This detailed, celebratory picture of St Augustine’s Gate windmill, overlooking the city of Norwich, dates to 1723. Wind and water mills were a ubiquitous feature of rural and urban landscapes until relatively recent times.
Energy is a basic human necessity. Our need to produce energy in order to cook, keep warm, make tools and implements, to work and travel cuts through history. But there is more to history than simply finding out how things really were in the past. It is not enough to simply acknowledge that change has taken place, by charting how people have worked towards ever more efficient methods of energy production.
Perhaps a more important question to ask, is what purpose does history, and the work of historians, have today in engaging current debates about energy? Does history really matter? If we agree that it does, then what form should it take? How can the experiences of the past be presented in new, creative, inspiring and challenging ways to make a difference now? Can a deeper understanding of the past, of how people living in industrial and pre-industrial times thought about, created and consumed energy, provide a prompt for us to reevaluate our own attitudes towards energy today?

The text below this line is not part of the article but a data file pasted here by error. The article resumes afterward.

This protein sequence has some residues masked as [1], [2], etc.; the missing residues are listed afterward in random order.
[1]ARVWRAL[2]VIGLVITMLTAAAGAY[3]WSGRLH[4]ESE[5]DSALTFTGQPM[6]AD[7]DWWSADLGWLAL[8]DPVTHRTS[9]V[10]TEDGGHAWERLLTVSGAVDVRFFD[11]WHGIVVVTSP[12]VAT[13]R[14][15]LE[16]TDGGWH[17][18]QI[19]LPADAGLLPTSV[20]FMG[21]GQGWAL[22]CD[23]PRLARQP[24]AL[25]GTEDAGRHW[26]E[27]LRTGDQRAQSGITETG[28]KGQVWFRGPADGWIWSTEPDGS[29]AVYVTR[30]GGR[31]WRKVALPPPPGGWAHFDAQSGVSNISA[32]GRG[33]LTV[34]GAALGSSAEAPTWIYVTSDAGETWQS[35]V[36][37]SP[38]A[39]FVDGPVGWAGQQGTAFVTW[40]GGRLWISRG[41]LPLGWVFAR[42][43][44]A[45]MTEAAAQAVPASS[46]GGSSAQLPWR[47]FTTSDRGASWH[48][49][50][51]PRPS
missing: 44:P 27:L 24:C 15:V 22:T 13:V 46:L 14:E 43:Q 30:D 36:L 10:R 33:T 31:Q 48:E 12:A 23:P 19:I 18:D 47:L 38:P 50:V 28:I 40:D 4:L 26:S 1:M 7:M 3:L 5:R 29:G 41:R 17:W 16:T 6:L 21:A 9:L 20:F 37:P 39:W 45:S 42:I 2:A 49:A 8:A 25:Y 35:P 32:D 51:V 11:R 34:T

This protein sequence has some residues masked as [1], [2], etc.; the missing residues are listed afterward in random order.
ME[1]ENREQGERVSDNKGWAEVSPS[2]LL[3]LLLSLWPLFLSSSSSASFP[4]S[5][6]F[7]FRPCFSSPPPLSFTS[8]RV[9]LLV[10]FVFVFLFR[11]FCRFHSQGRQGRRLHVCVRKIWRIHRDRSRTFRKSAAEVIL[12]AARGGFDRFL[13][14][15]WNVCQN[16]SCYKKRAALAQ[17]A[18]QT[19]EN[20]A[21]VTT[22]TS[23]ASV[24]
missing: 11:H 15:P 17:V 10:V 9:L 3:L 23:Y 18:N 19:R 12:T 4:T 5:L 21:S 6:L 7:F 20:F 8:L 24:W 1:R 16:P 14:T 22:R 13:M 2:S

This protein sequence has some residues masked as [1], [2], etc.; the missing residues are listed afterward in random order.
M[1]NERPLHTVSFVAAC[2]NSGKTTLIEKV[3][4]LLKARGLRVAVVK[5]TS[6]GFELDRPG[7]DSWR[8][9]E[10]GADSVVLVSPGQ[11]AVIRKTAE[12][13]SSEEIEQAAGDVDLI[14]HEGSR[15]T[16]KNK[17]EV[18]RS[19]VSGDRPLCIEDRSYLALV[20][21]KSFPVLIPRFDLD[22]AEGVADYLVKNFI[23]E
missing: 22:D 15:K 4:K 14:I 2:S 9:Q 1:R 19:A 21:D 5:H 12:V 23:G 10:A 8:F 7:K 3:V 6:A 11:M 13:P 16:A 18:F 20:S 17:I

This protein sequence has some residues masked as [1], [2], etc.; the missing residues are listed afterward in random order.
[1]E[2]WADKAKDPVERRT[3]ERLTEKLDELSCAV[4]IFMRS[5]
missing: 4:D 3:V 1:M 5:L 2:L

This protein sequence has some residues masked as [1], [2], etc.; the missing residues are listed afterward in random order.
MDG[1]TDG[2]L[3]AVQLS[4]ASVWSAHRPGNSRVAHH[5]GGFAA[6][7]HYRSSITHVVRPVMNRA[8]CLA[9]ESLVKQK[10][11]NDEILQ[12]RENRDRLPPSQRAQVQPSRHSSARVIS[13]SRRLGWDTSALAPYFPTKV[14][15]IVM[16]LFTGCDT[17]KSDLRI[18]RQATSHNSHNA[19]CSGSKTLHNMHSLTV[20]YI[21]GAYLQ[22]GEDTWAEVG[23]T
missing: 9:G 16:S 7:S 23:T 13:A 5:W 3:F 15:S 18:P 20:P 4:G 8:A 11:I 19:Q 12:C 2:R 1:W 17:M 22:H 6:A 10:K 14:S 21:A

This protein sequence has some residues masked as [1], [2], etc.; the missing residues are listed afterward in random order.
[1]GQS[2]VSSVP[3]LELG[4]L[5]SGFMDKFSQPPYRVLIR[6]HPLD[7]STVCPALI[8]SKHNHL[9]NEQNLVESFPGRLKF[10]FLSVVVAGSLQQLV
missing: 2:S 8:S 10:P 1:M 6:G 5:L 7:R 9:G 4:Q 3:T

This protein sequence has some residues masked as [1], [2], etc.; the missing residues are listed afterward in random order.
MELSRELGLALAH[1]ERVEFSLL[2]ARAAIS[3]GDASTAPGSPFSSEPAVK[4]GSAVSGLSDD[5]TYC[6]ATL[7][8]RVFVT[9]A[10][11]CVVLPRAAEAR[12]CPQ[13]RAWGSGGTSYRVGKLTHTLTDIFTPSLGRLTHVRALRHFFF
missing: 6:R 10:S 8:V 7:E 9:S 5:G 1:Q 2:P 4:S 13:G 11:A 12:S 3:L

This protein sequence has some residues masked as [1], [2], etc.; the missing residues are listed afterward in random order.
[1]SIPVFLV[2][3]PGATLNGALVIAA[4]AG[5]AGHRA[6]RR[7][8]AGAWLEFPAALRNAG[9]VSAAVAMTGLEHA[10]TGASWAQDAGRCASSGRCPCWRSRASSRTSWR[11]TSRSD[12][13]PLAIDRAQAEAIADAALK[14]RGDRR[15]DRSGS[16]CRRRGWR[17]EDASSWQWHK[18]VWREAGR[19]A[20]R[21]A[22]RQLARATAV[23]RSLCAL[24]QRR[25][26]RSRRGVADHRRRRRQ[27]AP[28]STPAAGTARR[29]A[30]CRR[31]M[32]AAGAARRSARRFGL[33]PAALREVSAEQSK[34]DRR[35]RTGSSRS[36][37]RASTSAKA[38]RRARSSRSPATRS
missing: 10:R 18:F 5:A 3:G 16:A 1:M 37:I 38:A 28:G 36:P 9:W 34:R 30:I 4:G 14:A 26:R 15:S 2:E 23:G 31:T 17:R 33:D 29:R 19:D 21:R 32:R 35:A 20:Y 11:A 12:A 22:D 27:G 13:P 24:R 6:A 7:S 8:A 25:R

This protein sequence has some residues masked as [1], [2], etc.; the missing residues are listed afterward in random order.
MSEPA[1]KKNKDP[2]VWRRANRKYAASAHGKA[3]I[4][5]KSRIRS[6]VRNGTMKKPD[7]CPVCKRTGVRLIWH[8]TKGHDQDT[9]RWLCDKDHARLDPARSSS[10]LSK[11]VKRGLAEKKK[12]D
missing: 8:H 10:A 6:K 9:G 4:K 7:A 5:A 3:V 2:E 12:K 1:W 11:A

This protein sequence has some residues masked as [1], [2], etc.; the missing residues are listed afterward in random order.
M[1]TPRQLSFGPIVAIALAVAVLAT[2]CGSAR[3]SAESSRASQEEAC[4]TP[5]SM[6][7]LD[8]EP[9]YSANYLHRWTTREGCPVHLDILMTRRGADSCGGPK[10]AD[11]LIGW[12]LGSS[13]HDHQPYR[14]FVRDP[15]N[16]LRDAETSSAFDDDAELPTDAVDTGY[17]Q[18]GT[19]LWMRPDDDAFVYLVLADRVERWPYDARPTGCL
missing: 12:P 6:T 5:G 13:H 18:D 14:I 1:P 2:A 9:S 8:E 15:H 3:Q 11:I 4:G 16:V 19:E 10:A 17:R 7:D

Viewed through the lenses of history, Stories of Change opens up exciting possibilities, to create, re-imagine and re-tell the story of energy in time and place, and to engage us in rethinking our relationship to energy now and in the future. More ‘stories from the archives’ coming up soon….
By Nicola Whyte, Department of History, University of Exeter
Image: : St Augustine’s Gate windmill, Norwich from Thomas Kirkpatrick’s North East Prospect of the City of Norwich, published in 1723, Author: Thomas Kirkpatrick
Source: Wikimedia Commons